Nearly two months after Democrats suspended their legislative push to force a withdrawal from Iraq, House Democratic leaders restarted their campaign Wednesday with a measure to compel President Bush to bring troops home.
But with Republican resistance to congressional intervention in the war stronger than ever, there appears little chance that this gambit will advance any further than previous failed efforts.
On Wednesday, a $50-billion war funding bill that would order the president to start withdrawing troops within 30 days and set a goal of completing the pullout by the end of next year passed, 218 to 203.
It attracted just four Republican votes, dozens short of a two-thirds majority needed to overcome a presidential veto.
And in the closely divided Senate, many Democrats concede that they probably won't get close to the 60 votes necessary to end a promised filibuster, which would effectively kill the bill.
"They seem determined to keep bringing up resolutions that they know the president won't agree to," said Sen. Lamar Alexander of Tennessee, a moderate Republican who has urged Bush to adopt a new strategy in Iraq but has rejected all timelines. "We look pretty silly when we lecture Baghdad on being in political stalemate and insist on staying in one ourselves."
Earlier in the day, White House Press Secretary Dana Perino accused congressional Democrats of planning "to send the president a bill that they know he will veto."
"This is for political posturing and to appease radical groups," she said.
Democratic leaders countered that they had the broader public on their side. "Democrats are committed to bringing the American people what they deserve and demand," said House Speaker Nancy Pelosi (D-San Francisco). "An end to President Bush's 10-year, trillion-dollar war."
The new showdown over Iraq war funding comes after a period of relative quiet in the congressional war debate, following the September demise of several Democratic efforts to alter U.S. policy.
Measures to set withdrawal timelines, limit funding and mandate more rest for troops failed to attract enough GOP support to overcome Republican-led filibusters that were bolstered by an upbeat report by Army Gen. David H. Petraeus, the top U.S. commander in Iraq.
Meanwhile, Democratic leaders turned their attention to legislation to expand health insurance for children and fund the federal government.
But faced with an emergency request for $200 billion to fund operations in Iraq and Afghanistan, the Democrats decided to renew their push for a withdrawal as a condition for approving further funding.
The legislation, drawn up by Pelosi and her lieutenants, limits funding to $50 billion, enough to fund the wars for about four more months.
Like earlier measures, it imposes a date by which withdrawal must begin and sets a nonbinding goal -- Dec. 15, 2008 -- by which most troops should be out.
The measure would allow some U.S. forces to remain in Iraq to protect American personnel, provide limited support to Iraqi security forces and engage in targeted counter-terrorism operations.
And, in an effort to prohibit coercive interrogation techniques such as waterboarding, House Democrats added a provision that would require all detainees in U.S. custody to be interrogated under standards laid out in the Army Field Manual.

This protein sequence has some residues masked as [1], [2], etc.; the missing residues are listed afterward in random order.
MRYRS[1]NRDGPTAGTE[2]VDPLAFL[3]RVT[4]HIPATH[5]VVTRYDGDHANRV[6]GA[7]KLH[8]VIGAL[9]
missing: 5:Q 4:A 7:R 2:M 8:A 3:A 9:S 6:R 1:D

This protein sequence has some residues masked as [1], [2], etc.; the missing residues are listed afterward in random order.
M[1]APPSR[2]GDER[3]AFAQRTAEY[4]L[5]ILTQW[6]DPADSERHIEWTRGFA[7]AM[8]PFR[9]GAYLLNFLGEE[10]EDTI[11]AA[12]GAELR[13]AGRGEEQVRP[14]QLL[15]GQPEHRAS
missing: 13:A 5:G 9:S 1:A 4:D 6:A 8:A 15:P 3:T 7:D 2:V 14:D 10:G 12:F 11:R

The new Iraq legislation may offer some comfort to the Democratic Party's liberal base, whose disappointment over the House and Senate's inability to end the war has helped drive down public approval of Congress this year.
On Wednesday, the bill received crucial support from staunch antiwar lawmakers. "While this bill is not perfect, it is the strongest Iraq bill to date," said Rep. Barbara Lee (D-Oakland), a leader of the influential House Out of Iraq Caucus, who has been pushing the party to challenge the president more forcefully.
Democratic leaders also see the new antiwar initiative as a way to further showcase their differences with the White House over domestic priorities such as healthcare, school aid and new road construction. Those initiatives, they argue, are being neglected as the price tag for the war grows.
"The president has run this war on borrowed money, leaving it to future generations -- my children, my grandchildren and my great-grandchild -- to pay for this war," said House Majority Leader Steny Hoyer (D-Md.), a leading architect of the new political strategy. "Generations to come are being put deeply into debt."
In the California delegation, Rep. Mary Bono (R-Palm Springs) did not vote; the remainder split along party lines.
Opinion surveys show that Americans are deeply concerned about rising costs of health insurance, the state of the economy and other domestic problems, as well as the war.
But the new Democratic effort shows no signs of swaying Republican lawmakers, who point to signs of progress in Iraq in their determination to resist any new initiatives to force a withdrawal.
Though 2007 has been the deadliest year of the war for American troops, U.S. casualties declined sharply last month, and there have been signs that sectarian violence may be ebbing as well.
"The tide is turning in Iraq," Rep. Mike Pence (R-Ind.) said on the House floor Wednesday. "Now is not the time to micromanage a widening success in Iraq. Let's give the American soldiers the resources they need."
Senate Majority Leader Harry Reid (D-Nev.), who has pushed to limit funding to paying for a withdrawal, said this week that Democrats would not send the president a spending bill that did not include some conditions.
But privately, many Democrats acknowledge they may have no choice.
"I want to end this war as much as the next guy," said Sen. Jon Tester of Montana, who was elected last year. "But I just don't see how we don't fund the troops."